On Friday, February 28, the World Health Organization raised the global risk level of the Coronavirus from high to very high. As the virus continues to spread, our managers and our CEO Peter Kraus share their thoughts on the virus’s potential impact on markets and the global economy.

Stock Market Drops on Coronavirus Fears

The S&P 500 index dropped 0.82% on Friday to conclude its worst week since the financial crisis in 2008. The Japanese Nikkei 225 saw a weekly decline of 8.23%, as Prime Minister Shinzo Abe announced a month-long school closure following the declaration of a state of emergency on the island of Hokkaido last week. In Europe, both the FTSE 100 in the UK and the DAX in Germany plunged almost 4% on Friday while the virus accelerated its spread across the continent. As investors looked for safe havens, the 10-year U.S. Treasury yield fell to a record low of 1.30%, while yields in recession-prone countries such as Italy and Greece increased.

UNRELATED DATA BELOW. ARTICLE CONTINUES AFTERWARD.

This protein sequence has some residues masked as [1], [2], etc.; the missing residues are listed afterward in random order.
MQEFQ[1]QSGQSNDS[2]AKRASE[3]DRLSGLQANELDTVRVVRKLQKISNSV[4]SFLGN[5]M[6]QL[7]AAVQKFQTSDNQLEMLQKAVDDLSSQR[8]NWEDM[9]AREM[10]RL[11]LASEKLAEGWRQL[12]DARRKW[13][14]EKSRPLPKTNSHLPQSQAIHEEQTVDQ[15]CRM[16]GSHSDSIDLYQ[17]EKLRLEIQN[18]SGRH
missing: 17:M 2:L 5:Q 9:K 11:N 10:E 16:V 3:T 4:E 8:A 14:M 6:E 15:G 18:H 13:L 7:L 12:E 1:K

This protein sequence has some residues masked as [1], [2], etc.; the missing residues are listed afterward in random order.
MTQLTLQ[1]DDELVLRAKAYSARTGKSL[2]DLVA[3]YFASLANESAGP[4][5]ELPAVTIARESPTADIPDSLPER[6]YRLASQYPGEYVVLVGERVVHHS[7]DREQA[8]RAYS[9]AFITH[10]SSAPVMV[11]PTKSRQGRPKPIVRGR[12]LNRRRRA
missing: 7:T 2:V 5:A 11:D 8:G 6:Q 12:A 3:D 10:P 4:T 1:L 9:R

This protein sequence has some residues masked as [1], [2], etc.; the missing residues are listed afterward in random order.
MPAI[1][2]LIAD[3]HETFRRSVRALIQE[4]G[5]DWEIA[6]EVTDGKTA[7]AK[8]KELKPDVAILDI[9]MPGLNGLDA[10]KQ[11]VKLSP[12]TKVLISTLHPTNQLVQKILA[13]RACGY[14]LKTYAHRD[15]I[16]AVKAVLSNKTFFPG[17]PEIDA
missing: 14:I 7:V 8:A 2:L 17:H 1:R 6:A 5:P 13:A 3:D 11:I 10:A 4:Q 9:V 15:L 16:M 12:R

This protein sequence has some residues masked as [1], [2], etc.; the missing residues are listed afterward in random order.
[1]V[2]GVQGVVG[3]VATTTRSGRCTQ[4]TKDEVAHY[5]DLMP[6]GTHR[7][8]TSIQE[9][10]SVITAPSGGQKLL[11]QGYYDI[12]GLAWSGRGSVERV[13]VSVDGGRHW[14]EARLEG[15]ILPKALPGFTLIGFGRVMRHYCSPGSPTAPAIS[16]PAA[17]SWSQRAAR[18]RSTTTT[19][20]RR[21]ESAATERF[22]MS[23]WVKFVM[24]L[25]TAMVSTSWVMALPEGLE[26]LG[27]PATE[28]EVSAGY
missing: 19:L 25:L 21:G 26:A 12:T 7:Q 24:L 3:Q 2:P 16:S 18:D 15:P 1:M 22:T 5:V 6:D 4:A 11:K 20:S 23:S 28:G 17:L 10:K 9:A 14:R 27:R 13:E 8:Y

Aperture CEO Peter Kraus elaborates and shares his outlook on what we might expect in the coming weeks:

As COVID-19 spread beyond Asia, the market reaction has been swift. It was less than a month ago on Jan. 31 that portfolio manager Peter Marber pointed out that while markets had thus far only reacted mildly to news of the Coronavirus, there was still a lot we did not know:

“Markets have held in relatively well on the news of the Coronavirus outbreak in Wuhan, partially because the Chinese markets have been closed for almost two weeks… With that said, there are still a lot of unknowns.”

Peter Marber, Jan. 31, 2020

And now, only four weeks later, we face record volatility and an uncertain near-term future. Simon Thorp shared his thoughts from London about option strategies, bond yields, and comparisons to 2008:

Viral Volatility

As Coronavirus panic tightens its grip on global markets, the Cboe Volatility Index (VIX) reached its highest point since 2011 on Friday at 49.48.

How will investors react? Where might the pitfalls and opportunities lie? Anis Lahlou in London looked at volatility, and the potential impact on individual businesses: